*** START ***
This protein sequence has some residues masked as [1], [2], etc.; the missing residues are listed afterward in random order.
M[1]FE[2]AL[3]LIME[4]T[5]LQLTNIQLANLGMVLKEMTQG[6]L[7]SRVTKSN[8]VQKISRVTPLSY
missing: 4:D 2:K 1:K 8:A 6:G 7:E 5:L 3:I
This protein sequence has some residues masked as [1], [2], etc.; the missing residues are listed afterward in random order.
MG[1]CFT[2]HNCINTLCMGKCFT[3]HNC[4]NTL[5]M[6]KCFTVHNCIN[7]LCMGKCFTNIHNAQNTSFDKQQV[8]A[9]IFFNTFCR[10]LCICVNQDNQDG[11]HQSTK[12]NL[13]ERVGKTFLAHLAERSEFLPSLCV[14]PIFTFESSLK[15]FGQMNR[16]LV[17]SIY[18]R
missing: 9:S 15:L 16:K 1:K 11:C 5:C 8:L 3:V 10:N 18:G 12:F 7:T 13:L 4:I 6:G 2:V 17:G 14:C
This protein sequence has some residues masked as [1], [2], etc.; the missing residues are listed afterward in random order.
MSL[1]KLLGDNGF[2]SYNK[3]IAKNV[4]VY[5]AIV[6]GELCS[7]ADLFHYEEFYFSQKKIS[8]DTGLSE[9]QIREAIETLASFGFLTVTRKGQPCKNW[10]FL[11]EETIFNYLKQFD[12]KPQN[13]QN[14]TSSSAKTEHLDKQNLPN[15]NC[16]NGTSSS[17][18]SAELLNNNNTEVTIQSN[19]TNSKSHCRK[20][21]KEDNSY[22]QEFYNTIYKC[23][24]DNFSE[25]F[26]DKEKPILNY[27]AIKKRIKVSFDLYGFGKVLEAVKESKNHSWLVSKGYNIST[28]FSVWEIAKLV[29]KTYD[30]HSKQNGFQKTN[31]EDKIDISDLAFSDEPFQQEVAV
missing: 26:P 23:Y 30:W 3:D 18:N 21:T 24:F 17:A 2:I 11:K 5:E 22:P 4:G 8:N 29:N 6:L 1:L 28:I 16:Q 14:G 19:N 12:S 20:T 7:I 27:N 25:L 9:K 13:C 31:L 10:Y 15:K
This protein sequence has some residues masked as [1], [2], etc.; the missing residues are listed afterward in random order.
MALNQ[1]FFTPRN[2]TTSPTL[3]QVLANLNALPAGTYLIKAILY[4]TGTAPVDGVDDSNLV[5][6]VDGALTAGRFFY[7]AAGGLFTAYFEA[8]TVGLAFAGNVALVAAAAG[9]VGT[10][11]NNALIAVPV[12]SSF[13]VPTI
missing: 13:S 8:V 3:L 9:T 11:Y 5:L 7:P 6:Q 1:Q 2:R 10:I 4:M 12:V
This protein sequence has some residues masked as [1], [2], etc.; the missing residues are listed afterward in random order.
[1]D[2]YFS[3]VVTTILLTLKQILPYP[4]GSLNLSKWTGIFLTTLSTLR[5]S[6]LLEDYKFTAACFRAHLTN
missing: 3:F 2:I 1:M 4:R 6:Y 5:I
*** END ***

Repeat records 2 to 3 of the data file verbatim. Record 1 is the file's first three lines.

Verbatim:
This protein sequence has some residues masked as [1], [2], etc.; the missing residues are listed afterward in random order.
MG[1]CFT[2]HNCINTLCMGKCFT[3]HNC[4]NTL[5]M[6]KCFTVHNCIN[7]LCMGKCFTNIHNAQNTSFDKQQV[8]A[9]IFFNTFCR[10]LCICVNQDNQDG[11]HQSTK[12]NL[13]ERVGKTFLAHLAERSEFLPSLCV[14]PIFTFESSLK[15]FGQMNR[16]LV[17]SIY[18]R
missing: 9:S 15:L 16:K 1:K 11:C 5:C 8:L 3:V 10:N 18:G 12:F 7:T 13:L 4:I 6:G 2:V 17:G 14:C
This protein sequence has some residues masked as [1], [2], etc.; the missing residues are listed afterward in random order.
MSL[1]KLLGDNGF[2]SYNK[3]IAKNV[4]VY[5]AIV[6]GELCS[7]ADLFHYEEFYFSQKKIS[8]DTGLSE[9]QIREAIETLASFGFLTVTRKGQPCKNW[10]FL[11]EETIFNYLKQFD[12]KPQN[13]QN[14]TSSSAKTEHLDKQNLPN[15]NC[16]NGTSSS[17][18]SAELLNNNNTEVTIQSN[19]TNSKSHCRK[20][21]KEDNSY[22]QEFYNTIYKC[23][24]DNFSE[25]F[26]DKEKPILNY[27]AIKKRIKVSFDLYGFGKVLEAVKESKNHSWLVSKGYNIST[28]FSVWEIAKLV[29]KTYD[30]HSKQNGFQKTN[31]EDKIDISDLAFSDEPFQQEVAV
missing: 26:P 23:Y 30:W 3:D 18:N 21:T 24:F 17:A 2:I 11:K 5:E 22:P 4:G 8:N 29:N 6:L 1:L 28:I 16:Q 14:G 19:N 12:S 20:T 7:I 27:N 25:L 9:K 13:C 31:L 10:Y 15:K